Can you reproduce the bug? What were you doing in FCPX when the bug occurred? If you try to do the same thing again does the same bug occur every time? Can you distill it down to a specific set of steps that consistently cause the bug? If you can, then you’ve successfully isolated a potential bug. Go to the user feedback form and enter the following information:

  • A precise description of the bug.
  • What you expected to happen vs. what actually happened.
  • Any error messages you received from FCPX or OS X.
  • Clear, concise steps for reproducing the bug.
  • Any specific plugins, media types, 3rd party applications you’re running that are above and beyond a ‘stock’ App Store install of FCPX.

Also, please be sure to accurately enter all of the form’s other fields about your hardware specifications and your software/OS versions. You’ll find most of this information via the About this Mac option in the Apple menu. All of this detail will be a major help in making your bug report as informative as possible. And keep it objective. Venting about your frustrations with a bug ultimately doesn’t help it get fixed any faster. And all of this makes the work of those humans at Apple I was talking about earlier a little easier and a little more efficient.


For FAQs in general, the FCPX feedback form is actually one of the least efficient methods for getting help because as it states clearly, “we cannot respond to the comments you submit.” On the other hand, Apple as a company has an army of folks at Apple Stores and online via Applecare whose job is precisely to help you. You’ll find a ton of great info right within the app itself via the Help menu. You can also download a detailed user’s manual as a PDF here.

That said, FCPX is a very specialized app used by professionals like you and me and learning is a group effort. So you’ll often get more detailed answers from peers. Some excellent places to ask questions about using Final Cut Pro X are the forums at Apple Support Communities, FCP.CO, Creative Cow, and on the Facebook FCPX Editors Group. You’ll often find that your exact question (or another very close to it) has already been asked and answered by searching for the subject on Google, which indexes everything above (except the Facebook group).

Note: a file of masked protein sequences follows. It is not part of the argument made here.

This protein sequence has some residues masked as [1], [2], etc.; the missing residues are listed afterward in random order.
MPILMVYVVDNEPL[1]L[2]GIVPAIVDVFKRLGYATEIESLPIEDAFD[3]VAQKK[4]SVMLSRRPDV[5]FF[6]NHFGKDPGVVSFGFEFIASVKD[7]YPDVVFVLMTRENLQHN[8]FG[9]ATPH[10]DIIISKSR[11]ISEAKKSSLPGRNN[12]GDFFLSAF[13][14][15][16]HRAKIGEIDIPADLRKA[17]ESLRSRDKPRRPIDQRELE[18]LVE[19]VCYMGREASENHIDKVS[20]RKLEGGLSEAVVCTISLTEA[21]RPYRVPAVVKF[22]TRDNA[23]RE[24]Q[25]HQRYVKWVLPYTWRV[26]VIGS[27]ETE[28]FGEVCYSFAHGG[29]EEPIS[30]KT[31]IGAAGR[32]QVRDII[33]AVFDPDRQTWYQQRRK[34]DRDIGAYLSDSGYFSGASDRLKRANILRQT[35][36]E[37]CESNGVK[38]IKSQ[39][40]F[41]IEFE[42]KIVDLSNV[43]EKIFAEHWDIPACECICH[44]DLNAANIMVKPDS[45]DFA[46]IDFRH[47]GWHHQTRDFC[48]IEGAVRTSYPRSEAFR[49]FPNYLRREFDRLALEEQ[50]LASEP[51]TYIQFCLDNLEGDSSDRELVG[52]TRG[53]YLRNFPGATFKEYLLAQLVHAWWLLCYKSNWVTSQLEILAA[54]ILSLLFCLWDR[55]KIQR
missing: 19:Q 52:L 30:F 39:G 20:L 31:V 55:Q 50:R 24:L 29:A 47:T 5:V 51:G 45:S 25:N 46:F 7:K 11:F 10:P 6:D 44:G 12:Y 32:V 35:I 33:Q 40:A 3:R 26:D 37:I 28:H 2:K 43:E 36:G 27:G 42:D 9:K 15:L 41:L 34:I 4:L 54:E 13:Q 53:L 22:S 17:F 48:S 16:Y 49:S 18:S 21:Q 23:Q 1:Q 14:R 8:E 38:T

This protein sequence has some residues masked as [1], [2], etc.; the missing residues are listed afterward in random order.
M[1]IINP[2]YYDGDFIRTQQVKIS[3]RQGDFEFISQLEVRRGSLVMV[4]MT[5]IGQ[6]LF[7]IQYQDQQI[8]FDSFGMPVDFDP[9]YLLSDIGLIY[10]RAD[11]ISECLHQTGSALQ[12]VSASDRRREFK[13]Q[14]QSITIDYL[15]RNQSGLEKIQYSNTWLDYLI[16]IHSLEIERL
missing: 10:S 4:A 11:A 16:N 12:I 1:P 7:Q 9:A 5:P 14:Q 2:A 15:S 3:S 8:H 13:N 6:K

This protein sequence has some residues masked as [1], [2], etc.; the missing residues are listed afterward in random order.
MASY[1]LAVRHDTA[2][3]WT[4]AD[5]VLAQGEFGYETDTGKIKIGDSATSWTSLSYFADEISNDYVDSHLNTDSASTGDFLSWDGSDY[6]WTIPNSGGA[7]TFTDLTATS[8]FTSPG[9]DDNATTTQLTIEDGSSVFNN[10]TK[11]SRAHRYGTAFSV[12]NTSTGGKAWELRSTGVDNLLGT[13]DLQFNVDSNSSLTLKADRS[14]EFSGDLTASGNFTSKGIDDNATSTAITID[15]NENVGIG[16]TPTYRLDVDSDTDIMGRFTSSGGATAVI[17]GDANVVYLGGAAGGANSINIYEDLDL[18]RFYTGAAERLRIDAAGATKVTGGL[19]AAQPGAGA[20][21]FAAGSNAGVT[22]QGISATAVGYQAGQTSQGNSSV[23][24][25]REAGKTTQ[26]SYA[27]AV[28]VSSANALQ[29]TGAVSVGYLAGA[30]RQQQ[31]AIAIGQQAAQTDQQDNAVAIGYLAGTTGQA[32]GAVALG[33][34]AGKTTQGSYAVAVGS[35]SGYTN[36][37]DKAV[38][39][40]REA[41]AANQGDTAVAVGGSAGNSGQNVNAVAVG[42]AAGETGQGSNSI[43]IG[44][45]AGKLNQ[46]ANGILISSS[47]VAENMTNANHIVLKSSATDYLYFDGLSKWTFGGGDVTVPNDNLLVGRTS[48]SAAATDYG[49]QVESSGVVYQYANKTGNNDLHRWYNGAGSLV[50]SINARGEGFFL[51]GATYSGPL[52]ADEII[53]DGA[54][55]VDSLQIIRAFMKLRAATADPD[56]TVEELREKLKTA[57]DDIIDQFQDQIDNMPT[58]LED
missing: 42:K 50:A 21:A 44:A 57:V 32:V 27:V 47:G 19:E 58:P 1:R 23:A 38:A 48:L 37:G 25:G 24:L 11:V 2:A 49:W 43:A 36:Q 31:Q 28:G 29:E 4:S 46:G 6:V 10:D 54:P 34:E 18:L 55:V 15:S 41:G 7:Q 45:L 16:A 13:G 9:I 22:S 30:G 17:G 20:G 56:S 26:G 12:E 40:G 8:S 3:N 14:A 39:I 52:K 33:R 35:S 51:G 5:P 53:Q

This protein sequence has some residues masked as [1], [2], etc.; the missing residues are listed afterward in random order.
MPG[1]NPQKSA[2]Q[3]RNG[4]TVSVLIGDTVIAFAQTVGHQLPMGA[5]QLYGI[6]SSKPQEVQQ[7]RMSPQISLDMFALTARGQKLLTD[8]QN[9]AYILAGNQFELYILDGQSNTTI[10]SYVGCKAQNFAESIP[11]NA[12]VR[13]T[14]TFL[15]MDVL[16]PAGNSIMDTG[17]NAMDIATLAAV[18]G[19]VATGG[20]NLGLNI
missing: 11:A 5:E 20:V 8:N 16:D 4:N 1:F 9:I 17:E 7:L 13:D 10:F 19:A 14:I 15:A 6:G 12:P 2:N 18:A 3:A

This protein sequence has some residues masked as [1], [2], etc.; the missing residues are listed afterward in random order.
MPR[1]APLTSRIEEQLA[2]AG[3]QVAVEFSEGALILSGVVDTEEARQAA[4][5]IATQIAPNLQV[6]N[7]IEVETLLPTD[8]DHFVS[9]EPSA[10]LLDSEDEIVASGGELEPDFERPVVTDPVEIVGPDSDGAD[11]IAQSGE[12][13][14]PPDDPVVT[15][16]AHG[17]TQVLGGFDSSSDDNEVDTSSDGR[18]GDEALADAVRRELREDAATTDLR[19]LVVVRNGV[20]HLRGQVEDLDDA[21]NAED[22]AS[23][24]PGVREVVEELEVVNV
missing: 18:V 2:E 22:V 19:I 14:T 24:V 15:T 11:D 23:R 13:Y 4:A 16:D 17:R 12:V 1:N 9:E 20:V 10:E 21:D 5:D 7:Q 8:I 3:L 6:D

So keep this all in mind with FAQs. If you want help with the application there are plenty of resources out there that can get you an answer very quickly. The feedback form just isn’t really one of them.


Just about everyone has an opinion about new features they’d love to see in Final Cut Pro X. I send enhancement requests in myself from time to time as I continue to explore new workflows. But before you do send in your ER, I recommend taking a few things into consideration:

Is your dream feature already well-known? I.e. FCP 7-style tracks instead of the magnetic timeline, Motion round-tripping, Batch Exporting and the like. You’re probably not alone in sending in those requests in during the years since FCPX’s launch back in 2011. If your ER falls potentially into this category you should probably add a specific reason why you personally need it instead of you “miss it from FCP 7.”

Does your ER already exist? See the section on FAQs above. If you’re especially new to the application you might find that the feature you’re asking for already exists. Google for it first and/or spend a few moments looking through the manual to confirm it’s not something that’s already in Final Cut Pro X. Perhaps it’s something recently added in a update and you just haven’t discovered it yet.

Or maybe there’s a 3rd party plugin or application that offers the same functionality. Sure, it would be great if you didn’t have to spend extra money for something that you feel should be included directly within the application itself. But if you need something urgently enough for a workflow now, most plugins are a real bargain. Here’s a great resource about many of the available plugins for X.

Does your ER have wide appeal? Think about how many other users might benefit from your desired feature. If your ER is highly specific to your workflow and wouldn’t be of much use to anyone else, the likelihood of it being prioritized for FCPX is low. Think about the 5th wheel on a car. It might look cool but beyond that it’s probably not too likely to happen… On the other hand if it’s a feature that you think might help many other users of FCPX then it’s definitely worth submitting.